Cold Skin Review

2.5/5

Cold Skin feels like it will play out like a war between two species, but it soon becomes clear that the theme of the movie has The Shape of Water vibes, but without any meaningful commentary throughout.

For something that had the potential to be an explosive and dynamic monster horror movie, it ends up muted and rather rudimentary in its themes.

Set in 1914, just after the assassination of Franz Ferdinand, a steamship arrives at a desolate island near the Antarctic, where a young nameless man takes up the post of weather observer for a year. His only other companion on this island is Gunther, the lighthouse keeper, who wants nothing to do with anyone, preferring his solitude.

Settling into his new surroundings, the new weather observer settles down for the night. As night falls, he is attacked by a pack of wild creatures. He manages to hide but soon takes an uncomfortable refuge with Gunther. Each night, they seek to fight off these creatures to survive another day. 

Visually Cold Skin is a beautiful film and you cannot fault them for the creature effects or special effects. The cinematography is probably better than this story deserves, with the landscape of Iceland and Canary Island giving the movie a haunted look. With a backdrop that emphasizes the treacherous and remote desolation of this island, it is almost enraging that the story cannot match its beauty and loneliness.

The story writing fails here in two ways. First, we have the characters of Gunther and the nameless man who we only know as ‘Friend’ who are rather one dimensional. From what little I know of the novel on which this film is based, it seems that it is rather a close adaptation, which is a shame as the premise seems to be intriguing.

In a film where the story is only as strong as its characters, Cold Skin is a disappointment in storytelling. The writers, Jesús Olmo and Eron Sheean cannot be blamed for this, as it seems from the little I know of the novel that the book’s characters were even more lacking in depth. The nameless man is curious and more humane than his counterpart Gunther who is an abusive sadistic misanthrope.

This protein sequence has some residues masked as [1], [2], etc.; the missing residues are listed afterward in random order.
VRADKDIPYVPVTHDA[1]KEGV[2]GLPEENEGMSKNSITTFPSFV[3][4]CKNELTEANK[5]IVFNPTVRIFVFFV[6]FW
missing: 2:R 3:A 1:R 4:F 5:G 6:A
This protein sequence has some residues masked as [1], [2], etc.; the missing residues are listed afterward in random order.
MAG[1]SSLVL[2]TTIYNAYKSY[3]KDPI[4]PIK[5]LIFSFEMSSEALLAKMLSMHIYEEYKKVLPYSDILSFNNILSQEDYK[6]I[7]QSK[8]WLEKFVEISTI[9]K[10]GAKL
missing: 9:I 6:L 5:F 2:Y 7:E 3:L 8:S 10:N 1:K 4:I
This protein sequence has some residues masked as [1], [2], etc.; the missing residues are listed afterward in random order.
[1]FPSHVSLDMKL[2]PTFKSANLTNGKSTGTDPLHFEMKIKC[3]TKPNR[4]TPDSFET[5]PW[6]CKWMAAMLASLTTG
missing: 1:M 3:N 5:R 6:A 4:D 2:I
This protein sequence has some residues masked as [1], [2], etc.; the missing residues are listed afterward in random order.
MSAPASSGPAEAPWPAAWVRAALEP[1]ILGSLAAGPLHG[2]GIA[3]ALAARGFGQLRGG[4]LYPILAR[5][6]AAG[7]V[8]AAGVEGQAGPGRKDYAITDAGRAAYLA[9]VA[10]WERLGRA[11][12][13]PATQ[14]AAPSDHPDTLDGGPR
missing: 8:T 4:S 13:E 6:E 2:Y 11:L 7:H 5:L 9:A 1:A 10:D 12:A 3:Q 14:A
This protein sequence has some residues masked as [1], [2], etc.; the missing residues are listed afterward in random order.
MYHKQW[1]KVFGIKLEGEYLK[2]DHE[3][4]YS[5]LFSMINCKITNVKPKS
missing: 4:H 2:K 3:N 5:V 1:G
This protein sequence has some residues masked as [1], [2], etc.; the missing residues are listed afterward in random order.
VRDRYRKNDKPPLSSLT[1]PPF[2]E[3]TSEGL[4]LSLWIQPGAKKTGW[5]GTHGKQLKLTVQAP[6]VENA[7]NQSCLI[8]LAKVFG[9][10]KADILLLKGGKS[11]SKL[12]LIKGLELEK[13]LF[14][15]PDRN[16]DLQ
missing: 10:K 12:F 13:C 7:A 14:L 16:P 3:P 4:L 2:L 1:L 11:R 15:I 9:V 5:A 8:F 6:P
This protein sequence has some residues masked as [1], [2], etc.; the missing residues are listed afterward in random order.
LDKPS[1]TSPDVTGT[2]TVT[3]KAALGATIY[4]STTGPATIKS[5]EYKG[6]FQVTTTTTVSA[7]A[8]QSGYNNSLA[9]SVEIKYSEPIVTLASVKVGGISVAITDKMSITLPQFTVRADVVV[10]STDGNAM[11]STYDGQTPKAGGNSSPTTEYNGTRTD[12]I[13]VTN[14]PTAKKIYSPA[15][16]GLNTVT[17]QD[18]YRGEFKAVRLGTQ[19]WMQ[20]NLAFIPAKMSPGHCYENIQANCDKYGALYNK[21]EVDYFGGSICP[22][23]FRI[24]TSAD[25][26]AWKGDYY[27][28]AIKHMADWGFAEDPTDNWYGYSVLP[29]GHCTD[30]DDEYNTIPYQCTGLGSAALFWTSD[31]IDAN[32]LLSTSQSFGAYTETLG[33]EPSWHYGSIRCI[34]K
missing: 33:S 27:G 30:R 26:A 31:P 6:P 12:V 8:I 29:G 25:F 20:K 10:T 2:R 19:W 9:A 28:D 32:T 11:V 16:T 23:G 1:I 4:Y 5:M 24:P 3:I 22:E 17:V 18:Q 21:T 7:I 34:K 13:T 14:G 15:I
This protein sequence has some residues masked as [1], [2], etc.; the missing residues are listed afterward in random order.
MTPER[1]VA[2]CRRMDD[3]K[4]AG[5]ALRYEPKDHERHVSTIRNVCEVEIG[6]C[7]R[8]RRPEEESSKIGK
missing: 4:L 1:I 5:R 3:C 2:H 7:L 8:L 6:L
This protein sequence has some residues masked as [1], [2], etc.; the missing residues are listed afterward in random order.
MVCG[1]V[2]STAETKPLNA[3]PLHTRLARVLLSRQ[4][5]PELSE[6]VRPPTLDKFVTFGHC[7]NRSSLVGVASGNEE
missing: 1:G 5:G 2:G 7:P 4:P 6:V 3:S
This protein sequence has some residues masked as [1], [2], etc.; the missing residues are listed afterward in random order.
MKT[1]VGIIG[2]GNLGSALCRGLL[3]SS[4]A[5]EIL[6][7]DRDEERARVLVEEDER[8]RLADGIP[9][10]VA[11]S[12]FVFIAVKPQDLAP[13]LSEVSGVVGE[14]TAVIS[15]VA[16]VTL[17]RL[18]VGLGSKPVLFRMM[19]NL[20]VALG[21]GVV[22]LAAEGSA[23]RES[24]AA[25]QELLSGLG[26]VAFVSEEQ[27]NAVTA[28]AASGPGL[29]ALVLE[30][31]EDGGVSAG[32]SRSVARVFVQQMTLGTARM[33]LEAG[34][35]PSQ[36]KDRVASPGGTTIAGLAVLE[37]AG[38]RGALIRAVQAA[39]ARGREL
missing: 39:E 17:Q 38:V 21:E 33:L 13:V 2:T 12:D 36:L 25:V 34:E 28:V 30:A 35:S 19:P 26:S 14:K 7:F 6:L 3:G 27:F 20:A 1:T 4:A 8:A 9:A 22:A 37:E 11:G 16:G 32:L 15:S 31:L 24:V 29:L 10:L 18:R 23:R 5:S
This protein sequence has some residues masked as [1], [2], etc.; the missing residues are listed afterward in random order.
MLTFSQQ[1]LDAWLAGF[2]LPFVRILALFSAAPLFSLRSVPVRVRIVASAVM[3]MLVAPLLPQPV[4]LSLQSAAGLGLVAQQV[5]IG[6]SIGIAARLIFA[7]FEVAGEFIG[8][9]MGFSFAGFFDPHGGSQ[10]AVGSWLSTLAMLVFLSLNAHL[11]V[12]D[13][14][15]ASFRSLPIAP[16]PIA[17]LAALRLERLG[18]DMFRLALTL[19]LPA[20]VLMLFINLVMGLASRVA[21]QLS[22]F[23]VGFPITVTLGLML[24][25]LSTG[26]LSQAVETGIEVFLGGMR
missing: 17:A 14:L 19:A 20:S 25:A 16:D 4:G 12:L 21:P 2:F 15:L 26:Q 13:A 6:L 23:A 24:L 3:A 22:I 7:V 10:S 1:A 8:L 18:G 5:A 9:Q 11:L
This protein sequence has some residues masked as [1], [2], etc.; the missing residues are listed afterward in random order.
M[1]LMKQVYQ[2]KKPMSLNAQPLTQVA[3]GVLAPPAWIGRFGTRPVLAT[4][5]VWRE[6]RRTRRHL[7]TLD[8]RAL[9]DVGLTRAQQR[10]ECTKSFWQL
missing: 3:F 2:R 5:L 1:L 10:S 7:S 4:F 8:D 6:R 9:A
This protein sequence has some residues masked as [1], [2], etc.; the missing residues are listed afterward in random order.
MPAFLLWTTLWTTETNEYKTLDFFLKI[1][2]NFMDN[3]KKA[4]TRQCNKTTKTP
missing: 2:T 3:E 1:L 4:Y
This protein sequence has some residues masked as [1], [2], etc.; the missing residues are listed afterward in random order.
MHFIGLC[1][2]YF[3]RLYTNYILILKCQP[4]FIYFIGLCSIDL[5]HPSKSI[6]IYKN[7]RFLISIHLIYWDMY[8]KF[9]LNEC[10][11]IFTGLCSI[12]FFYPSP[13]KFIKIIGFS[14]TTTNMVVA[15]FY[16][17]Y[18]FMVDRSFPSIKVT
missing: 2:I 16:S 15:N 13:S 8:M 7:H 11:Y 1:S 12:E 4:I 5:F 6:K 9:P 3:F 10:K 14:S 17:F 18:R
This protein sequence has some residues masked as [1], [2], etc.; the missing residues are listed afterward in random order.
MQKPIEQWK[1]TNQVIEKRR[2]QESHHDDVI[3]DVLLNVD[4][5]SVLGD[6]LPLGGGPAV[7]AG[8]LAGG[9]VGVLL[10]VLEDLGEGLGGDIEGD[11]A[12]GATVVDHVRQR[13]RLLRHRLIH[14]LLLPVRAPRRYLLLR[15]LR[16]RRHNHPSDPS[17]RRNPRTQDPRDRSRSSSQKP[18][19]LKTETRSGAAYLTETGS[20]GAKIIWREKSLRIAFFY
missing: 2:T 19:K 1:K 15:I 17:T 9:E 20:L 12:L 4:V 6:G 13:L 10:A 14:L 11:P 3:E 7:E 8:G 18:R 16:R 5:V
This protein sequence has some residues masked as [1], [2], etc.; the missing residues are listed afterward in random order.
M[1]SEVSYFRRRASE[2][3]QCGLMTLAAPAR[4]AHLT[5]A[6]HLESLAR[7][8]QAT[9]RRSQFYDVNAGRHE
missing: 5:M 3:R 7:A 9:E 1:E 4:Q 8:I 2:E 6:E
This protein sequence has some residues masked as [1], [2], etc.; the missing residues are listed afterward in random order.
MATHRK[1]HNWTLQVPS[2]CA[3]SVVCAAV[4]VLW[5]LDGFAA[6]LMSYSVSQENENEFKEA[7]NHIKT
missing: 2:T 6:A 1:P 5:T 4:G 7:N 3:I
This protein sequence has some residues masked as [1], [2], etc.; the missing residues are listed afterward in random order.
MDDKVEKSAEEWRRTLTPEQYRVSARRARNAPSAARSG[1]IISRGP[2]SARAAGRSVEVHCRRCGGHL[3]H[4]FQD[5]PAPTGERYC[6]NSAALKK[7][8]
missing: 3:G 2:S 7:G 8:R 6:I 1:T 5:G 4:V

Cold Skin is the first novel by Albert Sánchez Piñol but this story seems that it would be more fitting as a short story and with that, a short film may have been more impactful. This is especially true with the nightly attacks, which end up losing their potency as the Cold Skin progresses towards the end. Instead, we have to rely on the moral dilemmas of these two characters to keep us engaged.

But like I have said, it does not often anything new or noteworthy other than human beings are just generally terrible. This might have been more provoking in the times Cold Skin is set in, but as a 2002 novel and 2017 movie, we have had a lot more subtle critiques of the violent nature of man. Then we have the sexual violence and temptation that becomes a focus for both men, which is typical for Gunther’s nature but makes Friend’s morals seem hollow.

That’s not to say that both Ray Stevenson and David Oakes don’t put in good performances, as I imagine I would be a lot more critical if the performances were in less capable hands. But they just aren’t interesting characters, and the other character, Aneris, who is a strange creature that unlike the other creatures is rather passive, but manages to be the most compelling of them all. It is rather a shame that this character was used as a prop for a conflict between two men that took centre stage, rather than being a fully fleshed-out character of her own. 

Many paths and ideas could have been explored that delved into how she came to stay with the misanthrope. As well as why she continues to stay and only wail when her brethren are being slain every night. Some hints to how this remote war started and how Gunther managed to survive this long without resupply of ammunition, would have added a much richer background.

Cold Skin is a beautiful experience in cinematography that is, unfortunately, let down by a story that touches on ideas but never jumps into the deep waters to make anything of the most shallow statements.

Cold Skin is available to rent or buy on Amazon Prime Video.

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